Access to Hospitals and Other Healthcare Facilities for Disabled Persons with Service Animals

Presenters: Sally Conway, U.S. Department of Justice, Deputy Chief of the Disability Rights Section & Eileen Hanrahan, J.D., the U. S. Department of Health and Human Services, Supervisory Civil Rights Analyst in the Office of Civil Rights.

(Duration: 1 hour 19 minutes)

There are two very important federal civil rights laws pertaining to the access rights of disabled persons with assistance dogs in a health care setting in the USA. Unfortunately, these laws seem to be poorly understood by many members of the health care provider community insofar as their legal obligations with regard to the civil rights of assistance dog partners. Some hospitals, physicians and other healthcare providers have put out a welcome mat and do bend over backwards to accommodate assistance dog teams. We would be remiss if we did not acknowledge their exemplary efforts.

Which law should disabled persons cite if they encounter an access problem with their guide dog, hearing dog or service dog in health care facilities? Is it Section 504 of the Rehabilitation Act of 1973 or the Americans With Disabilities Act (ADA) passed in 1990? In what situations would each law apply or take precedence? What are the rights and responsibilities of health care providers? Which federal agency should be contacted for additional information or enforcement purposes? These are just some of the questions on which we sought clarification.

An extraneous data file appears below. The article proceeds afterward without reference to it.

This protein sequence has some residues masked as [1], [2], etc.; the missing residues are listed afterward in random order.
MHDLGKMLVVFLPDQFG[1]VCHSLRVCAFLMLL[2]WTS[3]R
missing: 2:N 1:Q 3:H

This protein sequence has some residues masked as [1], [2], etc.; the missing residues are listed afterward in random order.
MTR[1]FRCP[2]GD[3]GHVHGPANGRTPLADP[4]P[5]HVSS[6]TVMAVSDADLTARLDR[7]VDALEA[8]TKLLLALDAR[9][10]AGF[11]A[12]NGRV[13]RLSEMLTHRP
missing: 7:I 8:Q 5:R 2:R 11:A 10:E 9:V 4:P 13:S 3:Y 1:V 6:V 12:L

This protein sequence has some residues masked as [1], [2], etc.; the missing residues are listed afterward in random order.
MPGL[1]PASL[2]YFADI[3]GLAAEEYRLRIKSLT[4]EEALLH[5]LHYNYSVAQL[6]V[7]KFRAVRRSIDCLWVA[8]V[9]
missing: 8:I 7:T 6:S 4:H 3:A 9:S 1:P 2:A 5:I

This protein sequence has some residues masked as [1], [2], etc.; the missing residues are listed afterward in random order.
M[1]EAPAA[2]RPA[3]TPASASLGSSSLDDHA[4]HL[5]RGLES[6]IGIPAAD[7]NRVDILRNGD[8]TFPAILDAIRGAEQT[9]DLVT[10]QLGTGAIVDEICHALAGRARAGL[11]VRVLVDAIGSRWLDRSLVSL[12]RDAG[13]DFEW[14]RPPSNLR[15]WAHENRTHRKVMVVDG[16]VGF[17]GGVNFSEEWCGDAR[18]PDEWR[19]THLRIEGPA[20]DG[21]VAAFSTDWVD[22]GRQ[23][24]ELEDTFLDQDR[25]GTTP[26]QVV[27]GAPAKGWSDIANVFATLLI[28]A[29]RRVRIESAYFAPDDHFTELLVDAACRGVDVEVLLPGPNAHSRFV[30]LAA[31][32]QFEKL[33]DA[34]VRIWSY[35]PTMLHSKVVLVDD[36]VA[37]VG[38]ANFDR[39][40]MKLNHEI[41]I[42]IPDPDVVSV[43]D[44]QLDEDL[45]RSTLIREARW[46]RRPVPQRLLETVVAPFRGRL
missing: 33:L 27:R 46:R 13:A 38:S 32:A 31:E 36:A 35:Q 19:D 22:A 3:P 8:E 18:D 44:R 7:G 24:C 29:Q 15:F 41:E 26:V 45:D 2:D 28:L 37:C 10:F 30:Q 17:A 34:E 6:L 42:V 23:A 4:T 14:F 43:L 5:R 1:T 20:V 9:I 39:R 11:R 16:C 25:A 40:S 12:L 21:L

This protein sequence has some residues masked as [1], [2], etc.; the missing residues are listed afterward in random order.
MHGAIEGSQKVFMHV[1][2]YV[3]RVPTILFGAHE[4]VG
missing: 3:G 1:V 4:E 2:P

This workshop is a tremendous educational opportunity for assistance dog partners, their families, hospital employees (especially administrators, security guards, patient care and/or ADA coordinators), doctors, dentists and many other health care providers, legal consultants, assistance dog training programs, advocates in the disabled community and relevant state agencies. This workshop covers a wide range of topics and discusses options on how to handle complicated issues that can arise. The representatives of these two federal agencies also addressed specific questions submitted by IAADP which our Information & Advocacy Center had received from disabled persons and hospital administrators seeking guidance.

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